I came close to making the same kind of error in The Lazarus File. The story told of several detailed flights in the Douglas DC-3 aircraft, one of the most common aircraft used by drug smugglers. I remembered an old movie in which James Stewart looked out the pilot’s window of a DC-3 to see if his gear was down, and I thought that might be a good detail to add. But caution prevailed. I managed to track down a flyable DC-3, talk with the pilot, photograph the instrument panel, and sit in the pilot’s seat. Lo and behold! The landing gear was not visible from the pilot’s seat. That incident also taught me never to use a movie as a research source.

I’ve been talking about research from a writer’s viewpoint, but anyone can enjoy the pleasures of research, and it doesn’t have to be writing-related. There is a certain satisfaction in just finding facts like, for instance, that Texarkana, Texas, is closer to Chicago than it is to El Paso, or that President John Kennedy’s 1961 use of the term West Berlin with Premier Khrushchev (instead of simply “Berlin”) convinced the Soviet leader he could do as he pleased in East Berlin. And there is satisfaction in learning, while the Soviet archives were actually open, the truth about questions Cold War historians had argued over for years. (See, for example, John Lewis Gaddis’s We Now Know.)

Research does provide deep pleasure, but superficial research contains a danger voiced long ago by the poet Alexander Pope:

A little learning is a dangerous thing;
Drink deep, or taste not the Pierian spring:
There shallow draughts intoxicate the brain,
And drinking largely sobers us again.

In our researches, either for writing or for pleasure, let us all drink deeply and avoid the embarrassment caused by shallow draughts.

* * * * *

Thank you, Donn, for sharing with us today.

Reader Question: Most of us have done research in school or business, or just to satisfy our curiosity. What is your most pleasurable find in research?

ENTRY RULES Readers, leave your email address (name at domainname dot com/net) along with your answer to the question for your chance to win a free autographed copy of the book featured above. If you do not answer the question, and your email address isn't provided, you will not be entered.

This week, the contest is open to anyone worldwide.

Wednesday, October 03, 2012

Guest Blogger Susan Page Davis and Lady in the Making

Susan and I recently sat together at the ACFW Awards Gala in Dallas, as one of her books was nominated for a Carol Award. She does multiple giveaways of her books every month through her web site, and several readers get the privilege of enjoying a free copy of their choice of her books. Be sure to visit her web site and use the "Enter Monthly Contest" form on the left side of the main page.


SUSAN PAGE DAVIS is the author of more than 40 novels. A native of Maine, she now lives in western Kentucky. She’s the mother of six and grandmother of eight. Her books have won many awards, including the Will Rogers Medallion, the Inspirational Readers’ Choice Award, and the American Christian Fiction Writers’ Carol Award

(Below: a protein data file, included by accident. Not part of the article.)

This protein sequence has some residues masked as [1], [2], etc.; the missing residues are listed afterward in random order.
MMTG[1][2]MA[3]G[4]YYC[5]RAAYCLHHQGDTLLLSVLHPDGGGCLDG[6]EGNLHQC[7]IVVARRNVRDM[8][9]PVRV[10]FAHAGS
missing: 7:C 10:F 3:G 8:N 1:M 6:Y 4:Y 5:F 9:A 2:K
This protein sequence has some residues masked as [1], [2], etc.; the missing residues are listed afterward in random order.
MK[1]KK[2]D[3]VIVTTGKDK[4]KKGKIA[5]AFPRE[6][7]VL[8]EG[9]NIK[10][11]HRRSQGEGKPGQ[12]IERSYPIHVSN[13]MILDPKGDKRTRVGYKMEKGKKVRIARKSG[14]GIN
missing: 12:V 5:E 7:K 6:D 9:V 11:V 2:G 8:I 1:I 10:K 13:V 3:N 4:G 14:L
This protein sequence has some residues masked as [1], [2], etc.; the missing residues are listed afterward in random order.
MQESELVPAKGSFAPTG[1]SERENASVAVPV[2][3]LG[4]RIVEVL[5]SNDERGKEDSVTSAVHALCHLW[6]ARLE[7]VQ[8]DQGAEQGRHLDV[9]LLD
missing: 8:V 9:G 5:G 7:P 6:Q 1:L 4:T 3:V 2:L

by Susan Page Davis
Published by Barbour Publishing


Millie Evans has changed, choosing to leave rather than join an outlaw gang with her brother. Hoping for a new future, she boards a stagecoach and finds that one of the passengers is David Stone—a man she and her brother once tried to swindle. As she tries to convince David she’s changed, her brother’s gang holds up the stagecoach. Fighting beside David goes a long way to softening his heart, but he’s still not convinced. Someone is trying to keep him from reaching England to claim his inheritance. Is Millie involved? Millie must trust God to show David the truth, but will he see before it’s too late?

Readers, buy your copy of Lady in the Making today!


Welcome! It’s a privilege to be a guest here this week!

As an author, I’m a late bloomer. My first novel was published the year I turned 50. I’d written a lot of nonfiction articles for magazines and newspapers—I was a news correspondent for about 25 years. But I didn’t think I could join the ranks of published fiction authors.

I decided to try when I realized I had a story in my head. It was a rather complicated story about a policeman and a difficult case he was trying to solve. I told my husband about it, and he encouraged me to write it down. It turned out to be a 100,000-word book. That story has never been published, but I have been writing fiction ever since.

About two years after I made that first effort, I began to sell short stories to national magazines. Selling to Woman’s World, GRIT, and Alfred Hitchcock’s Mystery Magazine gave me confidence and justified all the money I’d spent on ink cartridges and postage!

During that time, I continued to write more books and market them to publishers. Nearly four years passed before an editor finally bought my first-to-be-published novel, Protecting Amy, and it took another year and a half for it to go through the publication process. Since then I have sold about 40 books. It’s been a great blessing to our family and a joy to me personally to become a fiction author.